2. Using separate ZK paths for replicas assignment and configs seems better since it allows each of them to be updated independently.

  2. The zookeeper structure for storing per topic config is worth thinking about since it can have a huge impact on the way we use zookeeper watches. If we store the config as a child of the existing /brokers/topics/topic path, each broker will have to register one watch per topic leading to thousands of watches. In the past, our experience with a large number of watches in zookeeper hasn't been great, but the open source community thinks zookeeper can handle thousands of watches. It might be worth thinking about a solution that wouldn't depend on zookeeper in a fundamental way.

    In Kafka 0.8, there are a number of zookeeper watches that every broker is interested in - new topic creation, new partition creation, leader change on partition etc. Instead of having each broker register a watch on every partition, we let the controller do that and relay the appropriate information to the broker using RPC commands. So far the controller only handled state change commands (LeaderAndIsrRequest, StopReplicaRequest). In order to handle config changes, we can define a ConfigChangeRequest that communicates the config changes as a map or something to the individual brokers. Once the config changes are applied by the brokers, they send an ack to the controller so it knows that the config change went through successfully.

    Another question about push such "state changes" to the cluster - what is the best way that a user can interact with a Kafka cluster to make such config changes. So far, we have relied on admin command line tools that basically write a "request" node in zookeeper, the controller acts on it and once the request is complete, the controller removes the "request" node from zookeeper. Another way is through a jmx operation. Currently the controlled shutdown uses this method for communicating the shutdown command to the brokers. Either zookeeper or jmx is fine and it is probably just an implementation detail.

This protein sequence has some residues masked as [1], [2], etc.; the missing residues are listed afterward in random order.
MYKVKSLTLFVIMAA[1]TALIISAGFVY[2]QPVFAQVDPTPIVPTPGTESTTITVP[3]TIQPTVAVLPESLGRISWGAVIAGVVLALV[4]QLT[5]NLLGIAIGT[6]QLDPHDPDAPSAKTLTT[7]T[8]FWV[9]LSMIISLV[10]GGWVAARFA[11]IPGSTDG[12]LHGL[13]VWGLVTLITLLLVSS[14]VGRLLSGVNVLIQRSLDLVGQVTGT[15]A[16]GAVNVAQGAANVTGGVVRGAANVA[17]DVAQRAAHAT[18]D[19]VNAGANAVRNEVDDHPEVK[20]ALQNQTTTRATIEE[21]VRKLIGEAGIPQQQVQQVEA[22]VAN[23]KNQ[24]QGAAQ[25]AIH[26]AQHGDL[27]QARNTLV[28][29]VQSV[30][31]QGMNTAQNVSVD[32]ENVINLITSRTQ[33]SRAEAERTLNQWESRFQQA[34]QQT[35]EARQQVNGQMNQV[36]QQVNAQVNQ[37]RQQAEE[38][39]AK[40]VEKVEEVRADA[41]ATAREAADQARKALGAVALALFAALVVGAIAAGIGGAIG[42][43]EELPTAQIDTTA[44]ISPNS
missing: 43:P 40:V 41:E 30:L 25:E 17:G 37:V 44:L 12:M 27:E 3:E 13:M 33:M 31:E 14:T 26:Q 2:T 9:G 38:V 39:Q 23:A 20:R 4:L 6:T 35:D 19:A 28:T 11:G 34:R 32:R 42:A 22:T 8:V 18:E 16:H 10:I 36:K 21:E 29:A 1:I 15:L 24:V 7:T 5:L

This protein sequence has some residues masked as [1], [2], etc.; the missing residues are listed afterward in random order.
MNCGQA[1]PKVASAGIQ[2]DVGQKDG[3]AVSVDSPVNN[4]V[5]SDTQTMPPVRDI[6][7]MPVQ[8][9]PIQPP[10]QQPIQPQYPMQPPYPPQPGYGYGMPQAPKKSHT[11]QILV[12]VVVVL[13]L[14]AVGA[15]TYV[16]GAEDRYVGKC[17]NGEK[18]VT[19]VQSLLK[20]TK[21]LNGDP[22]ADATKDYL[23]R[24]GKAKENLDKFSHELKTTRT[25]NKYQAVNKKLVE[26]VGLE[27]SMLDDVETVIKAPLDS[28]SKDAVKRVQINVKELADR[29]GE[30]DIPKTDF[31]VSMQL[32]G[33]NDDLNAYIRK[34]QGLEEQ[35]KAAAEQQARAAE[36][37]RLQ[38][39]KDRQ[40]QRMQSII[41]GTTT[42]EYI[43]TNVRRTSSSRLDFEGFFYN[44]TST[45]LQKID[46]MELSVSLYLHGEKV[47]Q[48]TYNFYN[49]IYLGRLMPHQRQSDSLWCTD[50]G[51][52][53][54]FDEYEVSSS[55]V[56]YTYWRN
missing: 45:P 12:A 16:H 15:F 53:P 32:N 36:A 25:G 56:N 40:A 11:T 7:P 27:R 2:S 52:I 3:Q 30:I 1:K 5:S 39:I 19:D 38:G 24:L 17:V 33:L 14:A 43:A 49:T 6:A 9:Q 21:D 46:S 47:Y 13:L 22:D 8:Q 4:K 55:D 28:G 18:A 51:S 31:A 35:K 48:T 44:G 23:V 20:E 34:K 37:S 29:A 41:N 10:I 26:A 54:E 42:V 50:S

3. The zookeeper structure for storing per topic config is worth thinking about since it can have a huge impact on the way we use zookeeper watches. If we store the config as a child of the existing /brokers/topics/topic path, each broker will have to register one watch per topic leading to thousands of watches. In the past, our experience with a large number of watches in zookeeper hasn't been great, but the open source community thinks zookeeper can handle thousands of watches. It might be worth thinking about a solution that wouldn't depend on zookeeper in a fundamental way.

    In Kafka 0.8, there are a number of zookeeper watches that every broker is interested in - new topic creation, new partition creation, leader change on partition etc. Instead of having each broker register a watch on every partition, we let the controller do that and relay the appropriate information to the broker using RPC commands. So far the controller only handled state change commands (LeaderAndIsrRequest, StopReplicaRequest). In order to handle config changes, we can define a ConfigChangeRequest that communicates the config changes as a map or something to the individual brokers. Once the config changes are applied by the brokers, they send an ack to the controller so it knows that the config change went through successfully.

    Another question about push such "state changes" to the cluster - what is the best way that a user can interact with a Kafka cluster to make such config changes. So far, we have relied on admin command line tools that basically write a "request" node in zookeeper, the controller acts on it and once the request is complete, the controller removes the "request" node from zookeeper. Another way is through a jmx operation. Currently the controlled shutdown uses this method for communicating the shutdown command to the brokers. Either zookeeper or jmx is fine and it is probably just an implementation detail.

  4. instead of using ZK watchers we could use an administrative port and push the notification that this configuration change has a occurred allowing the server to take the values and read them

    besides lots of watchers as cautionary I am always production nervous/against about full scale blanket changes that every server is affected by all at once

    we run production configuration changes with an update and then tell one server at a time server that the update is there (in series) and our configuration systems checks if the server that got the change notice is still running after it fetches the update

    so if something in the configuration change results in a server going down only 1 server goes down not the entire cluster